Imperial College London

Imperial College Spectroscopy Laboratory

Fourier Transform Spectroscopy

Our research focuses on laboratory atomic and molecular spectroscopy, particularly for astrophysics applications. We study these spectra using the technique of Fourier Transform Spectroscopy, across the spectrum: from the infrared (IR) , Visible, ultraviolet (UV), to the vacuum ultraviolet (VUV). We also work on the development of Fourier transform spectrometers that operate in the ultra-violet and vacuum ultra-violet regions of the spectrum. These instruments, of uniquely high resolving power, efficiency and range, provide accurate data for the study of planetary atmospheres and stellar plasmas.

Our current research is funded by the STFC of the UK. Previous funders have included: STFC (and formerly PPARC), The Royal Society, The Leverhulme Trust, and the European Union (Research Training Network).

The Solar Spectrum
The Solar Spectrum
Kitt Peak Solar Image Gallery

Atomic Spectroscopy

Our atomic spectroscopy research focuses on the measurement of neutral, singly and doubly ionised transition group spectra to determine the following parameters;

  • observation of the VUV to IR spectra
  • High Resolution, (resolving power up to 2 million at 200nm)
  • Intensity calibration, typical uncertainty = 3 to 5%
  • Wavelengths
  • Energy levels
  • Line Broadening effects: hyperfine structure and isotope shifts
  • Oscillator strengths, typical uncertainty 5-10%

We have studied spectra of the following elements in recent years: Fe, Mn, Cr, Co, V, Ti, Ni, Mg, Ag, Ta, Mo, and others

Our measurements are used for fundamental atomic research and theoretical calculations. However, the majority of our research is applied to the study of space plasmas, including;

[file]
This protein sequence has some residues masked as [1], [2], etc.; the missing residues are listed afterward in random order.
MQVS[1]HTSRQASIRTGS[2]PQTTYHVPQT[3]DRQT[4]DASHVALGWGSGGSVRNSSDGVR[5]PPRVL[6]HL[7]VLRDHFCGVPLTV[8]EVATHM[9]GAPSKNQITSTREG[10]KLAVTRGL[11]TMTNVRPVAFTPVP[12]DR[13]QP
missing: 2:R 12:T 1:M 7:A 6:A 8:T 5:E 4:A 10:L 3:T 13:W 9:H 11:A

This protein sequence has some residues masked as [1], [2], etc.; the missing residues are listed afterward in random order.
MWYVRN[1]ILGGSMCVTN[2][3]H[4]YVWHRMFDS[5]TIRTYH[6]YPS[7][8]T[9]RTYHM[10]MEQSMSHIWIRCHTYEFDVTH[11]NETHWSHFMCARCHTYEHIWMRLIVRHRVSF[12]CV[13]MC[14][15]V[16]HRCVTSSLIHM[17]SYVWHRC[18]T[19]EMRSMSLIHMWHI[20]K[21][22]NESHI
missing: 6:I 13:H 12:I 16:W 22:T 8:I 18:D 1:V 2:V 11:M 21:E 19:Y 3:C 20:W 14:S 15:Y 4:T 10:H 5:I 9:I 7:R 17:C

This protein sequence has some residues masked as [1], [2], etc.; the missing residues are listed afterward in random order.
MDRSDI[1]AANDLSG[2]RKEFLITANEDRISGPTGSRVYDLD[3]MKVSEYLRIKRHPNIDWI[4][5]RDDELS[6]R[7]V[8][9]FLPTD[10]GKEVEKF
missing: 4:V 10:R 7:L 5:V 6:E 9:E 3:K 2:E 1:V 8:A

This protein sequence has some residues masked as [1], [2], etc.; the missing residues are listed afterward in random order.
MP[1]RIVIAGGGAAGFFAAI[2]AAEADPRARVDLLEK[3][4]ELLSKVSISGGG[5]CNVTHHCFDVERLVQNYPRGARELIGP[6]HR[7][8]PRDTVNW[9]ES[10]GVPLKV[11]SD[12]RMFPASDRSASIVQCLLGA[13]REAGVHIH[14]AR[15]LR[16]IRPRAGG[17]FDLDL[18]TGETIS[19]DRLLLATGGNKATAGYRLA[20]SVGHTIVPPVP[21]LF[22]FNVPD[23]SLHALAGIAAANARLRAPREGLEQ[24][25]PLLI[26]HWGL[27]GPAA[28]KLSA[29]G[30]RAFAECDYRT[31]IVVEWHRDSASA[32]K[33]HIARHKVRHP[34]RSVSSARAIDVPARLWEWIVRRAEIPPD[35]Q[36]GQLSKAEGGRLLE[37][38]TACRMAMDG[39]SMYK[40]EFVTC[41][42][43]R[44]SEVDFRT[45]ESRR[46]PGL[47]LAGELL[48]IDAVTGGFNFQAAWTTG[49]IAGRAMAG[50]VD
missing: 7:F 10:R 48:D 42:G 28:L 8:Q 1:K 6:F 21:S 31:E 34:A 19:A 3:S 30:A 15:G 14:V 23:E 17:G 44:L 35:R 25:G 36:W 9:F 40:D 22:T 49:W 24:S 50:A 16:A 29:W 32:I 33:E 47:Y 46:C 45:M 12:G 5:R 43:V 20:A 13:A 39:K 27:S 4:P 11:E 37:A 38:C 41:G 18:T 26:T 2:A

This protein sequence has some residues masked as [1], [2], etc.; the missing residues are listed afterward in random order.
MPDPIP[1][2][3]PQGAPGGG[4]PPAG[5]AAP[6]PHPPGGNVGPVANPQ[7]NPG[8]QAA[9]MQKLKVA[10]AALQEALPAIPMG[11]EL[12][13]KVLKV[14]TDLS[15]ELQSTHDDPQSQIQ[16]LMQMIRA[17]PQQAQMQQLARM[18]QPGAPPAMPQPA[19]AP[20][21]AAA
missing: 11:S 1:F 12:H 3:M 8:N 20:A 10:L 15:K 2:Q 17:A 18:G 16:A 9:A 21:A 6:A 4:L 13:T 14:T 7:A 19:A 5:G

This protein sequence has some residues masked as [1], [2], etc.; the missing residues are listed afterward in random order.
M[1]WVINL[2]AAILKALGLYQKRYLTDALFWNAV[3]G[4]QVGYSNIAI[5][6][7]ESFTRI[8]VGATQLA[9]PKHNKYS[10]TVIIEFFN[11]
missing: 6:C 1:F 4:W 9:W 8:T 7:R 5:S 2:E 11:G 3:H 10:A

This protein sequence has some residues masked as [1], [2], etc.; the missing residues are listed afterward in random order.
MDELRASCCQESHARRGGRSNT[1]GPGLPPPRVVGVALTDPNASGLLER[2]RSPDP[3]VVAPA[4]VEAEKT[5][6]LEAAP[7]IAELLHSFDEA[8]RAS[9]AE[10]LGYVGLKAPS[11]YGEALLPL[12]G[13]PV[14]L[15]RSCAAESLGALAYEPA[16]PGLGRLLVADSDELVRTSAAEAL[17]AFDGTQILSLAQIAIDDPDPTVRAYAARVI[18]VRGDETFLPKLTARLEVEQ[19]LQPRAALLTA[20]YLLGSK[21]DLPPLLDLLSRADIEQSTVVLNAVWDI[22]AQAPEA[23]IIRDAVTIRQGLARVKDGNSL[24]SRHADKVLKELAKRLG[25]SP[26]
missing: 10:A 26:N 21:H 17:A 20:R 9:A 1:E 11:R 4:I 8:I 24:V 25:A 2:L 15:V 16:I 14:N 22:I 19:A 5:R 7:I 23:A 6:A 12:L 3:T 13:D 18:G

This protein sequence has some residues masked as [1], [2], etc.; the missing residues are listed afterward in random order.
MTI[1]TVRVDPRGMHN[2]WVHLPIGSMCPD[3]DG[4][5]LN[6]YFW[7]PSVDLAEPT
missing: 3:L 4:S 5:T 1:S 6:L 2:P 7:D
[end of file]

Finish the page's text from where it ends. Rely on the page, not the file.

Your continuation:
• stellar  elemental chemical abundances
  • Cool stars and brown dwarfs -  a stepping stone to extrasolar planets
  • Hot Stars, Red Giants, Chemically peculiar stars
  • Quasar spectra, for the study of possible time variation of the fine structure constant

Link to: Further details of our atomic spectroscopy research, and applications of our laboratory data.

Link to: ¡Some of our Atomic Spectroscopy recent research highlights for Astrophysics.

Molecular Spectroscopy

Molecular spectra are prominent in spectra of cool stars, brown dwarfs, solar system planets and extrasolar planets. High resolution laboratory molecular spectra are needed fo help in the analysis of stellar and sub-stellar spectra to determine key atmospheric parameters, including chemical abundances, temperature, dynamics and planetary classification. Our current research focusses on the measurement of:

  • High resolution (R up to 2 million at 200 nm)
  • Low/high temperatures, 160K to 500K
  • Accurate photoabsorption cross sections
  • Wavelengths
  • Isotopic shifts

This link gives further details of molecular spectroscopy projects undertaken by the Imperial College Group, including studies of water, NO, SO2, and O2.

Molecules in Planetary Atmospheres

SO2 is an important constituent of the atmospheres of Io and Venus. Accurate photoabsorption cross-section data at the temperatures of these planetary atmospheres are required for the interpretation of SO2 observations and for reliable photochemical models. The figure is a section of the SO2 spectrum recorded at room temperature using the Imperial College high resolution UV FT spectrometer.

Last updated: 27th Mar 2018